Time Warner’s revenue rose 9% in the quarter to $11.767 billion from $10.75 billion in the same period a year ago. Net income for the quarter was $1.1 billion, or $0.29 per share, versus $2.3 billion ($0.57) in Q3 2006, which included income from discontinued operations and other one-time items.
Earnings per share before discontinued operations were in line with consensus estimates at $0.24 versus $0.33 in Q3 2006.
AOL revenues slid 38% in the quarter to $1.2 billion on a 56% decline in subscription revenue. The decline in subscription revenue of $820 million was due to sales of Internet-access businesses in Europe and declines in the United States as the company moves away from subscription access to an advertising-supported model.
Advertising revenue increased in the quarter by 13% or $61 million. The segment’s operating income was down 24% in the quarter to $295 million.
Separately, AOL announced that it agreed to purchase online-advertising company Quigo Technologies for an undisclosed amount.
Time Warner Cable, parent Time Warner’s largest revenue driver, reported a revenue increase of 25% to $4 billion in the third quarter largely attributable to acquired systems. Subscription revenue rose 25% to $3.8 billion with 21% growth in video to $2.5 billion, high-speed data 26% higher to $942 million and voice 57% higher to $308 million. Advertising revenue was up 24% to $221 million.
TWC’s operating income before depreciation and amortization (OIBDA) was up 28% to $1.4 billion as higher revenue was partially offset by higher video-programming costs attributable to new systems, expanding services and increases in contractual rates.
Operating income was up 24% to $681 million.
The company’s net income was $248 million, or $0.25 per share, versus net income before discontinued operations of $226 million ($0.23) in Q3 2006. Net income including discontinued operations in the year-ago period was $1.2 billion, or $1.20 per share.
TWC reported free cash flow of $778 million for the first nine months of the year.
The company lost 83,000 basic-video subscribers in the quarter but saw increases in other services. Digital subscribers rose by 128,000 in the quarter, while residential data subscribers rose by 224,000 and phone rose by 275,000. In total, revenue-generating units rose by 522,000 in Q3.
Filmed-entertainment revenue was up 33% to $3.2 billion on the back of strong theatricals such as Warner Bros.’ Harry Potter and the Order of the Phoenix. The film segment’s operating income was up 123% to $268 million.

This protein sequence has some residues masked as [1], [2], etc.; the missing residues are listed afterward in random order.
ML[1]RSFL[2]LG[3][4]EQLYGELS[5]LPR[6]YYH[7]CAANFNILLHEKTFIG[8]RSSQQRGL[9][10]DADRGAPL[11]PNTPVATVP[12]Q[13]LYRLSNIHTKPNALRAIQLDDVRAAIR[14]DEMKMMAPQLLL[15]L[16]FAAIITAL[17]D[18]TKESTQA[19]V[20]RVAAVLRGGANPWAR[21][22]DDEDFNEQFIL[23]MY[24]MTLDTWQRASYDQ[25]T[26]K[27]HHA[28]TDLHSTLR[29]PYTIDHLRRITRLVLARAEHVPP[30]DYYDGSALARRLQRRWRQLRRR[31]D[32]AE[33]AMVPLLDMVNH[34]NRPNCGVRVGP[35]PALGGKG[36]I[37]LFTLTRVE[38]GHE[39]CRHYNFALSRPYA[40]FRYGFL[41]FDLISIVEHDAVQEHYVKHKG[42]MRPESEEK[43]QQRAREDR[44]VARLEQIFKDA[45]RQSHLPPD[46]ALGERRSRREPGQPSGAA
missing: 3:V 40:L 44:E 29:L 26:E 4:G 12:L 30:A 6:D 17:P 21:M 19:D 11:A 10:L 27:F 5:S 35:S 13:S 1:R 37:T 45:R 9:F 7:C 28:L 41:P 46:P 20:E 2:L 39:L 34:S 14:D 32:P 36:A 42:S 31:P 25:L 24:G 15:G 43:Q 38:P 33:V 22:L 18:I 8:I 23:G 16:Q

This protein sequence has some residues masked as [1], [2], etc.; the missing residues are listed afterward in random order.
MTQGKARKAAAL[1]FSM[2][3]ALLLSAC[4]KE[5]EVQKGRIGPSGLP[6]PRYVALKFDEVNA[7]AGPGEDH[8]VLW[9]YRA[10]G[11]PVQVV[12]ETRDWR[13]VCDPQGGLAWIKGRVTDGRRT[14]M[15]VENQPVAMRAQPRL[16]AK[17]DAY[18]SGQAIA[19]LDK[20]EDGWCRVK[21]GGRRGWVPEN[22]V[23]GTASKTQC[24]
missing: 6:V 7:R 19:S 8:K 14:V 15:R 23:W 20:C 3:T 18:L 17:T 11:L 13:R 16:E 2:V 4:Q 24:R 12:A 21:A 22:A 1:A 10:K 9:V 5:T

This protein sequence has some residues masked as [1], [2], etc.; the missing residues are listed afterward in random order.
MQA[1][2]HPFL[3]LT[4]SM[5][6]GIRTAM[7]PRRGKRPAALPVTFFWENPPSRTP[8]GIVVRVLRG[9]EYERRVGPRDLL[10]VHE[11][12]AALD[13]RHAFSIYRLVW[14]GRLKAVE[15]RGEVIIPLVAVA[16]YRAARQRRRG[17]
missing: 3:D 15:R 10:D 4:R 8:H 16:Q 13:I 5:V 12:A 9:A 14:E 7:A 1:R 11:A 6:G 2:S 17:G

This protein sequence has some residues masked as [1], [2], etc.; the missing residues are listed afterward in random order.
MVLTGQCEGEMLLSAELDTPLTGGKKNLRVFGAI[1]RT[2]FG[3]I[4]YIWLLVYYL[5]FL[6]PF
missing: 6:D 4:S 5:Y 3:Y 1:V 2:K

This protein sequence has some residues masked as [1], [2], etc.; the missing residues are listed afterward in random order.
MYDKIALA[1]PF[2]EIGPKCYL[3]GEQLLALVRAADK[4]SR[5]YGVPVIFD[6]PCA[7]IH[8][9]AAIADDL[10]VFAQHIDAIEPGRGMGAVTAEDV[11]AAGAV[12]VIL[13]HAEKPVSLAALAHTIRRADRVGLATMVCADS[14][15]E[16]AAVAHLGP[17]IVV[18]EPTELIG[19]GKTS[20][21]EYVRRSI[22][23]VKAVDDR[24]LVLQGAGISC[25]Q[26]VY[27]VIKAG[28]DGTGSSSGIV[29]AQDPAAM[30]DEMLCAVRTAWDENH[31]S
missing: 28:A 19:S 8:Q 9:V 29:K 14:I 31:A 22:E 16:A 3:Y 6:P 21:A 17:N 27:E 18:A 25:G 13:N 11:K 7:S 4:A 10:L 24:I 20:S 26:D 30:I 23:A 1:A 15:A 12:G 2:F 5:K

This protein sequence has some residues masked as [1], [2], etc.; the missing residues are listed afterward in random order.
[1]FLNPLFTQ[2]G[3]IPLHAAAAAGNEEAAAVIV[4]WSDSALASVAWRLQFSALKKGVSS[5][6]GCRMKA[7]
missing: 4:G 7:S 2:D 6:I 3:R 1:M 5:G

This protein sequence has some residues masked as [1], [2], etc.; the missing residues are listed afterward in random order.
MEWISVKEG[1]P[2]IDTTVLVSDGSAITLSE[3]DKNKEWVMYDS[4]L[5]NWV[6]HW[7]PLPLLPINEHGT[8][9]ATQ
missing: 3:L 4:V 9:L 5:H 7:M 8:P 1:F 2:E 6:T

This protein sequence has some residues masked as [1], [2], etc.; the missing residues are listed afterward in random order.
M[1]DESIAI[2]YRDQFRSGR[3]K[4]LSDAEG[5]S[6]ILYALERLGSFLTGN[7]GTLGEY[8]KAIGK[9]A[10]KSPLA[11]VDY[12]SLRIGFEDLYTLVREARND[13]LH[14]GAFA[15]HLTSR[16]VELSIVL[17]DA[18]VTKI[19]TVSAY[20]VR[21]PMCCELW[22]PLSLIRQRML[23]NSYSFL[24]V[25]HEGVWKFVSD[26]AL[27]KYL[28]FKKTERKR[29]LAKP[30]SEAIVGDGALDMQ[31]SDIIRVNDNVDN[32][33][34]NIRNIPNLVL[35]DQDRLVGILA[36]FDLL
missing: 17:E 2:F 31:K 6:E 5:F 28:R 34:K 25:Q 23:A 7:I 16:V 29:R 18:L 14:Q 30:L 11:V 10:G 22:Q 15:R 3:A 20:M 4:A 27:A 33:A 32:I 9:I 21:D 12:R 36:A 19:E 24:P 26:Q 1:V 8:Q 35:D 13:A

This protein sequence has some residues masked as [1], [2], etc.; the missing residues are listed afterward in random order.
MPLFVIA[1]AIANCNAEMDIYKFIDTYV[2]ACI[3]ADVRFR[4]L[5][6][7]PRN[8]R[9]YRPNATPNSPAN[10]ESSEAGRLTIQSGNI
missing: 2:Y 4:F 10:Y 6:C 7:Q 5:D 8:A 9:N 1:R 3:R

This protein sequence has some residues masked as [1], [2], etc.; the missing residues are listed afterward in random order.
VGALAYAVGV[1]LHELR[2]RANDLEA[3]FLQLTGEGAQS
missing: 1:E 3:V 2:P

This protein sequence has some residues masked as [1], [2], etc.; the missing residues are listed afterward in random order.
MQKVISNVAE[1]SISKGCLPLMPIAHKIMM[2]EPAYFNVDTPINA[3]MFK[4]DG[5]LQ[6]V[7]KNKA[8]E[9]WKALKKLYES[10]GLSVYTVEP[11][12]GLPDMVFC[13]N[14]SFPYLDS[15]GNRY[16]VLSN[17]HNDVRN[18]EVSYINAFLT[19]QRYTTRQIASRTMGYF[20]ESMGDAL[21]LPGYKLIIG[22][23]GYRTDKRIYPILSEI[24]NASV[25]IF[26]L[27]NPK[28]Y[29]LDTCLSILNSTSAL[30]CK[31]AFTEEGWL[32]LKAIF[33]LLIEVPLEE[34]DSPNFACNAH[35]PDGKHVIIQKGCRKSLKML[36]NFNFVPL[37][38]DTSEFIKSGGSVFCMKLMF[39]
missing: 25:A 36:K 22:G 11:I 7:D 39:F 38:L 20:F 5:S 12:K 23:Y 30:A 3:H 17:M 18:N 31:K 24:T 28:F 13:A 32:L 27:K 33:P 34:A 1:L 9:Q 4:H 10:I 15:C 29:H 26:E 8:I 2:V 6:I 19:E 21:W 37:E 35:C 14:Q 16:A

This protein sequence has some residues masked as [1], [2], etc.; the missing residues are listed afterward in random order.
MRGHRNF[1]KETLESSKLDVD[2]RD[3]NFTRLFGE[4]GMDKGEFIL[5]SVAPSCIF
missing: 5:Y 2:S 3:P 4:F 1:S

TWC’s revenue and OIBDA are expected to grow for the full year at a rate in the mid- to high-30s off bases of $11.8 billion and $4.2 billion, respectively. Full-year free cash flow is expected to be $800 million-$1 billion. Those estimates are unchanged from the company’s previously announced guidance.
Time Warner's networks business, which includes HBO and Turner Broadcasting System, saw revenue rise 6% to $2.6 billion. Subscription revenues rose 7% on higher rates at HBO and Turner. Content rose 32% on ancillary sales of HBO programming. The decline in advertising revenue of 3% was due to shutting down of The WB in September 2006. Network operating income was up 45% to $751 million.
Publishing revenue was flat in the quarter at $1.2 billion as higher revenues while operating income was up 13% to $251 million.
Time Warner reaffirmed its full-year guidance for growth in adjusted OIBDA in the mid- to high-teens on a base of $11 billion in 2006, adding that it would convert 30%-40% into free cash flow. The company’s free cash flow through the first nine months was $4 billion, representing a 42% conversion rate. The company expects full-year earnings per share before discontinued operations and accounting changes of $1.07.
On Monday, Time Warner announced that CEO Dick Parsons will step down as of Jan. 1 and that current president and chief operating officer Jeff Bewkes will take his role. Parsons will remain the company’s chairman.